Near Lexington, Ky.
April 9, 1868.
My Dear Brother Beebe: - I have read with interest the communication of Brother William J. Purington, and, with your permission, propose subjoining some remarks on a subject immediately connected with the closing part of his communication.
That the “Old School Baptist Church” is “The Church of the living God, the pillar and ground of the Truth,” to the exclusion of all other organizations, claiming that high and honorable distinction, I have not one doubt.
“My dove, my undefiled, is but one; she is the only one of her mother, the choice one of her that bear her.” “There is one body, and one spirit, even as ye are called in one hope of your calling.” “Ye are the body of Christ, and members in particular.” “As the body is one, and hath many members, and all the members of that body being many, are one body; so also is Christ.” “Come hither and I will shew thee the bride, the Lamb’s wife.” “And I beheld the Holy City, the New Jerusalem descending from God out of heaven adorned as a bride for her husband.” “Thy Maker is thy Husband, the Lord of Hosts is His name; and thy Redeemer the Holy One of Israel, the God of the whole earth shall He be called.”
I am aware that there are those are those who claim so much charity, as to acknowledge that we are a “Gospel church,” but say they, we are a Gospel church too; while there is no more fellowship between them and us, than between “righteousness and unrighteousness, no more agreement than between the temple of God and idols.” “No more concord than between Christ and Belial.” What would be thought of a man who is found using one member of the body, to wound other members of his body; and to mutilate, yea, to destroy the body? Guilty of suicide? What has been the course of the Old Mother “clothed in scarlet,” and of all her protestant daughters and grand-daughters, towards Old School Baptists, but to employ themselves in persecuting and putting to death, yea, exterminating them, wherever they had the power; and yet they seek union and correspondence with us? “Like their relatives of old – Let us build with you, we seek your God, even as ye do.”
I am forcibly reminded of an occurrence which took place not many miles from my residence a few years since. A certain D. D. claiming to be a “United Baptist,” delivered to his flock a series of lectures on the doctrine of Predestination and election, which were listened to by several intelligent Old School Baptists, one of whom remarked to a member of his flock, “If your preacher will continue to maintain the doctrine he has been preaching in these discourses, we will claim him for an Old School Baptist.” The member replied, “Wait a little and he will show you where he is!” At perhaps the very next meeting, the D.D. remarked in substance, “I have been preaching a series on the sovereignty of God – the doctrine of Predestination and Election, which is true. But another system of salvation is taught in the Bible which is true also;” and preached directly in opposition to what he had been preaching. He took up the “Circular on the Origin, Nature, and Effects of the Christian Warfare,” and fought, not it, but a man of straw of his own manufactory, and most violently. One of our brethren, who had been listening to him attentively, remarked to the D.D. that he had most grossly misrepresented brother Dudley, and that I would reply to his attack. Our brother informed me of the attack made on me, when I requested him to call on the D.D., and inform him that I would answer his attack on a certain given day, and that I specially invited him and his congregation to be present and hear the reply; and further, that I asked of him the notes or manuscript he used on the occasion, as an act of justice to me, as he had attacked me behind my back. On the day before I had appointed to reply, I received a paper of some twenty-two pages manuscript, purporting to be a synopsis of his two discourses, making the attack. A grosser perversion of truth I believe I never saw.
The time to reply arrived, when I met a very large audience, composed of members of the various denominations, including a large number belonging to the same order of Baptists with the D.D., with very many non-professors, when I proceeded to take up his faith as disclosed in the synopsis, his perversions and misrepresentations, and to answer them as fully as the time I consumed [about three hours] and my strength would allow.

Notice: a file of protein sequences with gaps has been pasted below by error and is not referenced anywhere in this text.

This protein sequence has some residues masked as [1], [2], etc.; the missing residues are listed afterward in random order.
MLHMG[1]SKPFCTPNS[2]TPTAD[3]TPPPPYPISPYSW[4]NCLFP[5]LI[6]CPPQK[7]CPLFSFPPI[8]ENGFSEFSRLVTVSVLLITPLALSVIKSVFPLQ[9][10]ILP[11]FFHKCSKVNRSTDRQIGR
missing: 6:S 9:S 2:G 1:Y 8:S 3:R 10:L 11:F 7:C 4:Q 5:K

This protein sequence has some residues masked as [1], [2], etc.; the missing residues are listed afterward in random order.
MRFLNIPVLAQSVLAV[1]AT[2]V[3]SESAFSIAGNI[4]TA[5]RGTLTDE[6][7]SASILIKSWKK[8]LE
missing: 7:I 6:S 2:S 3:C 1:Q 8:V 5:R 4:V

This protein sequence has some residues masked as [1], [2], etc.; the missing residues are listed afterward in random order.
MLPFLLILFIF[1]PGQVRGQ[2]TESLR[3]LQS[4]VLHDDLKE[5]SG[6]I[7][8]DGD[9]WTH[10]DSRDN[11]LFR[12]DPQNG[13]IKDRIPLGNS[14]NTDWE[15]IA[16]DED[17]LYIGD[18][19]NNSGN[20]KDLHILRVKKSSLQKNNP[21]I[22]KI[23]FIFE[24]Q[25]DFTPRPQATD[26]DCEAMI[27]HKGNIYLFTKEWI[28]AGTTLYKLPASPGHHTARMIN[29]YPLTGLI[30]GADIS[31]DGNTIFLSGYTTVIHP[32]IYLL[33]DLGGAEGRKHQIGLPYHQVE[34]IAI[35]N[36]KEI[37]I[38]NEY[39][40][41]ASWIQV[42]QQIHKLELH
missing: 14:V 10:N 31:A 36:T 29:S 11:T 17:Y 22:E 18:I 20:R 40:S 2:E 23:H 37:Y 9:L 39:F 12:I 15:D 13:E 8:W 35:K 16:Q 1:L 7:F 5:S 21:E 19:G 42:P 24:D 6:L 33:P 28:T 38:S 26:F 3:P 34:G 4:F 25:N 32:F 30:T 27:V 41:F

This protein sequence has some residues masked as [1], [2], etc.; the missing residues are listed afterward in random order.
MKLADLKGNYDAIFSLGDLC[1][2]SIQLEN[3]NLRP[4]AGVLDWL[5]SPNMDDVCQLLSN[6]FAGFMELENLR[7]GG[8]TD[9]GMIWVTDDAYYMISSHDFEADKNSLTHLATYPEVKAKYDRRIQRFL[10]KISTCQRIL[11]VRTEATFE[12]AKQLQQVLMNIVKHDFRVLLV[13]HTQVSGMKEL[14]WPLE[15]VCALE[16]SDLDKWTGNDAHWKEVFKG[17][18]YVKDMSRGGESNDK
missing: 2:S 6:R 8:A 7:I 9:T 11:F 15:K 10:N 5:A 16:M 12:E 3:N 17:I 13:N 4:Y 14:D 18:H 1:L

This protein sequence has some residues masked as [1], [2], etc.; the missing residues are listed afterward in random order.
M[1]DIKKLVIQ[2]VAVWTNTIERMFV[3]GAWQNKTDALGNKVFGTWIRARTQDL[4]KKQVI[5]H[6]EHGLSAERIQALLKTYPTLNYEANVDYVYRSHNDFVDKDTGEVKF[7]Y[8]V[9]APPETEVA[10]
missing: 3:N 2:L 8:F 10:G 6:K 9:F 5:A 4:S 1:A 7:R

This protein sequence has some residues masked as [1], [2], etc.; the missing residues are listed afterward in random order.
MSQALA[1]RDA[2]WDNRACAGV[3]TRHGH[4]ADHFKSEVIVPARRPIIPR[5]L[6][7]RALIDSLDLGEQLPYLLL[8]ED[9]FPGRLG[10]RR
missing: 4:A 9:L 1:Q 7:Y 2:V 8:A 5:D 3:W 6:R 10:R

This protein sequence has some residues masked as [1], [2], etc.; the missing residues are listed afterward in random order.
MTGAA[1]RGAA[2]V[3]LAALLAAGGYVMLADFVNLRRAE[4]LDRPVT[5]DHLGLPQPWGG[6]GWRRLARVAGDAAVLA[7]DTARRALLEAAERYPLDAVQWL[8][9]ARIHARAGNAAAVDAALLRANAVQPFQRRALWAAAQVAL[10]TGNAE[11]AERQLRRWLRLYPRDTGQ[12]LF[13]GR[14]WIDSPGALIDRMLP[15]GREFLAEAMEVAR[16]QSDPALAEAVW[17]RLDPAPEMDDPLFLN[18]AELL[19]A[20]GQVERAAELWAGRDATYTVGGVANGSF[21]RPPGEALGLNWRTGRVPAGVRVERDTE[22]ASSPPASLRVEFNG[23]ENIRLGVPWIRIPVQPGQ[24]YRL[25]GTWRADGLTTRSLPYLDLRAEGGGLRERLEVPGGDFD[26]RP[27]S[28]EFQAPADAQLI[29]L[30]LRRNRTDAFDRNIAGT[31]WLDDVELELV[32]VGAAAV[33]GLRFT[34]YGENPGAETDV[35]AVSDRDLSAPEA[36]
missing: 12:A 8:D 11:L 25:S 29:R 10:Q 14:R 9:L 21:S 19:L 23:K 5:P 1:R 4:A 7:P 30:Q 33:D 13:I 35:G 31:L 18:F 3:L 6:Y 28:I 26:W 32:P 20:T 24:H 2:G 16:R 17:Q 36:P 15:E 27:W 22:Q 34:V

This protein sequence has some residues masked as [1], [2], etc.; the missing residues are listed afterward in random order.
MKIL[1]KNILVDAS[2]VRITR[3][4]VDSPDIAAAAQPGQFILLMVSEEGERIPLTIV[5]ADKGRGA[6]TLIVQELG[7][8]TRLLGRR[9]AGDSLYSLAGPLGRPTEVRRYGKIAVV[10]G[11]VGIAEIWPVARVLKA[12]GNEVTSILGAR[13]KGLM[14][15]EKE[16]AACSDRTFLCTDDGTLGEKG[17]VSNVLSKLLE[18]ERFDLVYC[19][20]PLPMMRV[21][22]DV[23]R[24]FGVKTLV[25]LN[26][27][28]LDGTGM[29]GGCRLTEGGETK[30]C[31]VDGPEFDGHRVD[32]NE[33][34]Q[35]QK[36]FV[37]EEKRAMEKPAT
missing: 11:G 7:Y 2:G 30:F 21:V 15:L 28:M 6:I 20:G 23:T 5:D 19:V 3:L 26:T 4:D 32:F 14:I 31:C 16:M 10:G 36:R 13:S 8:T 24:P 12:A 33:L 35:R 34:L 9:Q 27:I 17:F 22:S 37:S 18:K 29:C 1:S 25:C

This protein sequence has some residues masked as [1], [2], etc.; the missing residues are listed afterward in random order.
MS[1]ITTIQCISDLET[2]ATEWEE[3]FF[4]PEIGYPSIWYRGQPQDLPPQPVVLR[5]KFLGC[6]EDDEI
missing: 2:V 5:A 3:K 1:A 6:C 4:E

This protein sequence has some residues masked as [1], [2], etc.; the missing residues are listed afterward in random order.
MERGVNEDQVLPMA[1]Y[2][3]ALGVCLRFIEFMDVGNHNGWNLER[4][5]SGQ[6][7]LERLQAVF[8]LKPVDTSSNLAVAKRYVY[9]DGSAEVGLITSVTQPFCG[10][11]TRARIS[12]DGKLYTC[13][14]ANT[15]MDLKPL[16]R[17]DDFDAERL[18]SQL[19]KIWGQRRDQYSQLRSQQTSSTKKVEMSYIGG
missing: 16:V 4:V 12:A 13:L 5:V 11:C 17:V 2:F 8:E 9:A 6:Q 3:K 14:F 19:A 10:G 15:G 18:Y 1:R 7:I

I called special attention to his assertion, that “no man ought to be allowed to occupy the pulpit who is not a theological scholar.” I proceeded to remark, that the Scriptures of the Old Testament were written or printed, originally, in the Hebrew language; those of the New Testament in the Greek language, neither of which languages do I understand. But let us test the Doctor’s theory. Go to Millersburg, where there is a college, whose professors and teachers tell you that they understand those languages. What is taught there? Methodist theology. Come to Georgetown, where we have another college, whose professors and teachers say the understand the original languages in which the Scriptures were written. What do you get there? Fullerite Baptist theology. Go over to Danville, where we have another college, whose professors and teachers tell you that they also understand those languages. What do you hear there? Old School Presbyterian theology. Go about ten miles North, to Harrodsburg, where we have another college, whose professors and teachers like the others, tell you that they understand the languages, and what do you hear? Modern Reformed theology. Go a few miles West, where we have still another college, whose professors and teachers insist that they understand those languages. What is taught there? Roman Catholic theology. Go still a little further West, to Princeton, where there is another college, whose professors and teachers say the same thing. What do they teach? Cumberland Presbyterian theology. Come up the Ohio river to Louisville, to Bishop Smith’s college, who claim to be the church, and to understand those languages. What do they teach? Episcopalian theology. Here we have seven different churches, so called, whose leaders assure you that they understand the original Hebrew and Greek languages, in which the Scriptures were written, take the same Bible and give you seven different interpretations of the same text. I asked, is not this confusion worse confounded? I maintained the Bible is its own best expositor, and recommended its teaching rather than theological schools. The occurrence reminded me of the prophet Isaiah, and I thought I saw the prophesy fulfilled. “And in that day seven women shall take hold of one man, saying, We will eat our own bread, and wear our own apparel; only let us be called by Thy name to take away our reproach” - Isa. 4:1. Yet am I censured because I am willing to profess union, communion and correspondence with such a people! If they feel safe in their own boat, I do not desire to interfere with them. Having no misgivings that the Old School Baptist church is, legitimately, the church of God, and that all others claiming that prerogative are spurious. We, the Old School Baptist, being built after the Bible model, I am exceedingly desirous that our people shall “walk worthy of the vocation wherewith ye are called, with all loveliness and meekness, with long suffering, forbearing one another in love, endeavoring to keep the unity of the Spirit in the bond of peace. There is one body, and one spirit, even as ye are called in one hope of your calling; one Lord, one faith, one baptism; one God and Father of all, who is above all, and through all, and in you all.” Let us, dear brethren, heed the holy admonitions with which His word abounds.